Pillar 2: Learn the difference between emotional and physical hunger.
Many people can’t pinpoint what hunger feels like in their body and tend to get confused, even though physical hunger is one of the most innate sensations in our body. We try and push against our hunger, ignoring it when it is not convenient for us or acting like it is our body’s fault for needing fuel at an inopportune time.
I remember thinking that it would be a dream come true if I never had to eat again, because I would have such severe anxiety about food and issues I had surrounding eating, like weight gain.
We are often taught to relay on external sources to tell us whether we are hungry or not. Through the practice of intuitive eating, we are able to listen to the innate wisdom of our bodies, without fear of overeating or feeling deprived. After all, the only expert on what and how we fuel our bodies is well, our bodies.
I think is it time to see what the expert has to say.
I suggest that you use this as an exploration of your body and how different levels of hunger feel (read: Hunger Meter). For example, the feeling of hunger is different for many, but the sensations that generally signal hunger are the feeling of an empty stomach, possibly gurgling, may be even a little rumbling.
Physical hunger has a sensation of emptiness within your stomach; there is also a feeling of lightness within your body. Opposed to emotional hunger, which is harder to locate, but generally the feeling is of empty hollowness, which is harder to pinpoint within your body.
Once you have been able to discern between physical and emotional hunger, there are two different key tools you can use to help guide you through each hunger.
When you are feeling physically hungry, I suggest that you use the Hunger Meter. This is the key tool to help you practice eating from -2 to 2 (check out this post that explains this topic in greater detail). The Intuitive Eating Exercise is another tool that gives you a step-by-step example of what Intuitive Eating looks like. Both tools are in my Intuitive Eating Tool Box.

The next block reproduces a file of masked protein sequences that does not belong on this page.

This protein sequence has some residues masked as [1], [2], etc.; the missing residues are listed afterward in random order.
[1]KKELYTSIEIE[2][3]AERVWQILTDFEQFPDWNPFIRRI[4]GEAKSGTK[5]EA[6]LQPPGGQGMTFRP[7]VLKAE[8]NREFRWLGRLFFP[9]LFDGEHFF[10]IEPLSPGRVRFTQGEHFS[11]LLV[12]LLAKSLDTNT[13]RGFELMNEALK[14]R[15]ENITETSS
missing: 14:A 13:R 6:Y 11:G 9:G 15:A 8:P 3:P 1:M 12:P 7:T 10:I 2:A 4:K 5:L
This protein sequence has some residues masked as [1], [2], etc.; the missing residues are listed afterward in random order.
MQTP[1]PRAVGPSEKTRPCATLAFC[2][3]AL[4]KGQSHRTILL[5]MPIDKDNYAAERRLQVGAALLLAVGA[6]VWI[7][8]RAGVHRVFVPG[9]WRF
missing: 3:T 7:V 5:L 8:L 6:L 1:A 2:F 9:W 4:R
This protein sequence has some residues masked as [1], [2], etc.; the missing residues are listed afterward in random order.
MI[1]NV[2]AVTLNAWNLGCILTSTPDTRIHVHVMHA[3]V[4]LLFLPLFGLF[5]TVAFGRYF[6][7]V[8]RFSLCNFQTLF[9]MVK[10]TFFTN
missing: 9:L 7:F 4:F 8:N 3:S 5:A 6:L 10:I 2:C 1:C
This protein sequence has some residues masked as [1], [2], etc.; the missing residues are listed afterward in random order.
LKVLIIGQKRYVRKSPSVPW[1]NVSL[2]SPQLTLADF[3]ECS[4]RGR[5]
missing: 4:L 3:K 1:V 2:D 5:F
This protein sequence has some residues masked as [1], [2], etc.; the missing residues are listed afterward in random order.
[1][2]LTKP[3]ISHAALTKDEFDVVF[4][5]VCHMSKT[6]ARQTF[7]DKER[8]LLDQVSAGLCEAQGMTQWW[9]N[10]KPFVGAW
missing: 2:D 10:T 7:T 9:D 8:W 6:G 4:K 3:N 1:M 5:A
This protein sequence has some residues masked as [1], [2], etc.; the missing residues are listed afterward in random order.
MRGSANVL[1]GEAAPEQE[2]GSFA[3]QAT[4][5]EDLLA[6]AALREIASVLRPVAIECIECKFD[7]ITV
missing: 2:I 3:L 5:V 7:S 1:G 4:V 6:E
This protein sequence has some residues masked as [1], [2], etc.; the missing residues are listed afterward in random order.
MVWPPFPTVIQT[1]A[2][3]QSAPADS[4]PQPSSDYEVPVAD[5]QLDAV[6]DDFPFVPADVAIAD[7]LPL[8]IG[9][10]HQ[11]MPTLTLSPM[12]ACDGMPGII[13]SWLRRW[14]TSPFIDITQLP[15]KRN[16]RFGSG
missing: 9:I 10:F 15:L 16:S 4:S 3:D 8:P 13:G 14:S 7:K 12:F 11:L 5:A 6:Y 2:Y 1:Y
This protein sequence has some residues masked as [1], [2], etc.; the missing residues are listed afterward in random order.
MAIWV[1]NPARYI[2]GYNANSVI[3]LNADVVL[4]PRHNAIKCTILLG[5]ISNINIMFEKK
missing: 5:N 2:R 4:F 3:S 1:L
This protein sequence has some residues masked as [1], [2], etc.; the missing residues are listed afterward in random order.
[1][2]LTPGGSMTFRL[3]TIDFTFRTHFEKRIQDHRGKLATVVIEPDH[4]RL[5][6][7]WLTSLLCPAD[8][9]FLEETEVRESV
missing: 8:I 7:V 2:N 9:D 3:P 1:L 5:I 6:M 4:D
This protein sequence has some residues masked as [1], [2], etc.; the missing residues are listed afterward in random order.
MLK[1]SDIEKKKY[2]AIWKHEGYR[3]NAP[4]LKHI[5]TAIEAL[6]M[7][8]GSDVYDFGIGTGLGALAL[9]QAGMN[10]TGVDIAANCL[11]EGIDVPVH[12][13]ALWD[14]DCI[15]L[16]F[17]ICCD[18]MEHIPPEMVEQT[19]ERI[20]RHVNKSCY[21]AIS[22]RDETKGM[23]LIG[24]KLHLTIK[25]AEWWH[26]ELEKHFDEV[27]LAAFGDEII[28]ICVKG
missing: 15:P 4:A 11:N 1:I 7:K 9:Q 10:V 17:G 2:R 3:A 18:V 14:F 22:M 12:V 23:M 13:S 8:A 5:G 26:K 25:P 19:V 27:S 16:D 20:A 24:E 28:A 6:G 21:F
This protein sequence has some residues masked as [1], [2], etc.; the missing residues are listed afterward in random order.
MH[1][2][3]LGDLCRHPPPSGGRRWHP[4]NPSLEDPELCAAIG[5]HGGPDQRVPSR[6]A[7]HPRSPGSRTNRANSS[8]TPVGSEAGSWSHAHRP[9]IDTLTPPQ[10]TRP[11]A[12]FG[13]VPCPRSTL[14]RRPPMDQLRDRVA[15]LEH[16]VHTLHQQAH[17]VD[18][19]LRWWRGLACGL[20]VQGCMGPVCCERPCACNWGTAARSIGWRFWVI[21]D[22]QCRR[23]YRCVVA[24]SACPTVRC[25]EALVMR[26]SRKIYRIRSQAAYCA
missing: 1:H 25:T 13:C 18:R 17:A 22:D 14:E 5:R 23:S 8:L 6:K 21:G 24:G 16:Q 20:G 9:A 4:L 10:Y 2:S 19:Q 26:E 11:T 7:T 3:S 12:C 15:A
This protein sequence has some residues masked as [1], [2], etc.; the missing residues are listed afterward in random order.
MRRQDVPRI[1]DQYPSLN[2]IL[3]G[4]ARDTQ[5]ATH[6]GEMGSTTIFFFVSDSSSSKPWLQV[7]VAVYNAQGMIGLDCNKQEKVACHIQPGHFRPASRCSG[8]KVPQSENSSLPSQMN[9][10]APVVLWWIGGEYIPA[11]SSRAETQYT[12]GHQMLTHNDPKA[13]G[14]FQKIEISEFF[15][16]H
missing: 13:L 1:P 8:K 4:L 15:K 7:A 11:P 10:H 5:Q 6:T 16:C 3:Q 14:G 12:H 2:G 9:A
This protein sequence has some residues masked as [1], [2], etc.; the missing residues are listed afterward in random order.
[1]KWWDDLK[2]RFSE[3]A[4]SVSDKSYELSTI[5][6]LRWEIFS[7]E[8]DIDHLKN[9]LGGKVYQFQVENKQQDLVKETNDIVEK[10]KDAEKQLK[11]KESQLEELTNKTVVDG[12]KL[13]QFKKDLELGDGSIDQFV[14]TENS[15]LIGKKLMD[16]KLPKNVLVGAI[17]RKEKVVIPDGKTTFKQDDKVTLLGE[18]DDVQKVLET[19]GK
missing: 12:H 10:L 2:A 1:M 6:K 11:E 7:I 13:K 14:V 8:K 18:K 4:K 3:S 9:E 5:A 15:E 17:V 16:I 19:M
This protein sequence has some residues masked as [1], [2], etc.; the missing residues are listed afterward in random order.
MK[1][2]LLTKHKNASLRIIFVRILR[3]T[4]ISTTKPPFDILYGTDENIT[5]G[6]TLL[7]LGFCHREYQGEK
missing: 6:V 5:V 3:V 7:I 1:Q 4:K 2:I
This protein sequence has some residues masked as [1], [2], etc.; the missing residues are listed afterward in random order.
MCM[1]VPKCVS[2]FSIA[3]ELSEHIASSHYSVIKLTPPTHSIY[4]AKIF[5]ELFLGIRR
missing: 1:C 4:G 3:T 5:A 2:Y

However, when you are feeling emotional hunger, you can use the Thought Inventory Tool. This tool is so important for many circumstances throughout your life, but for now we will talk about using it to work through emotional eating. The Thought Inventory will help you explore what is really going on in your mind*.
Here is how you do a Thought Inventory:
- Give yourself 5-10 minutes
- Grab a sheet of paper or a notebook
- Write down all of the sentences that are going on in your brain (your thoughts)
- Empty out all of your thoughts on to a sheet of paper
- Now, after 5-10 minutes are up, take a look at what you wrote
- What emotions can you connect with your thoughts?
- Can you pinpoint your thoughts that are making you feel like you want to eat?
- Can you connect an emotion to your need to eat when you are not physically hungry?
- Is there are way to redirect your thought to a more positive or neutral one?
Remember, thoughts create your emotions. Your emotions drive your actions. Your actions lead to your results.
Emotions are just vibrations in your body. You can live through any emotion. We all have these fears that emotions are going to harm us, but remember, they are just vibrations in our bodies.
Once you have pinpointed the thought, instead of eating, just sit with your emotion for 10 minutes. Describe to yourself how it feels; you might want to write it down.
If you still want to eat give yourself the permission to eat, but be sure to ask yourself why you still want to eat. Notice how the food tastes and how it feels in your body. Ask yourself after, if you are happy with your choice to eat. Why or why not?
During this exploration of the two different types of hunger, be patient with yourself. Think about treating yourself like someone you just met, it takes time to get to know a new person and it takes patience to understand them at the level you are trying to get to know yourself. Give yourself love, compassion and grace during this exciting journey.
*I would like to thank Brooke Castillo for introducing me to her “Thought Download” and The Model. This are two tools that I have used to help inform my work.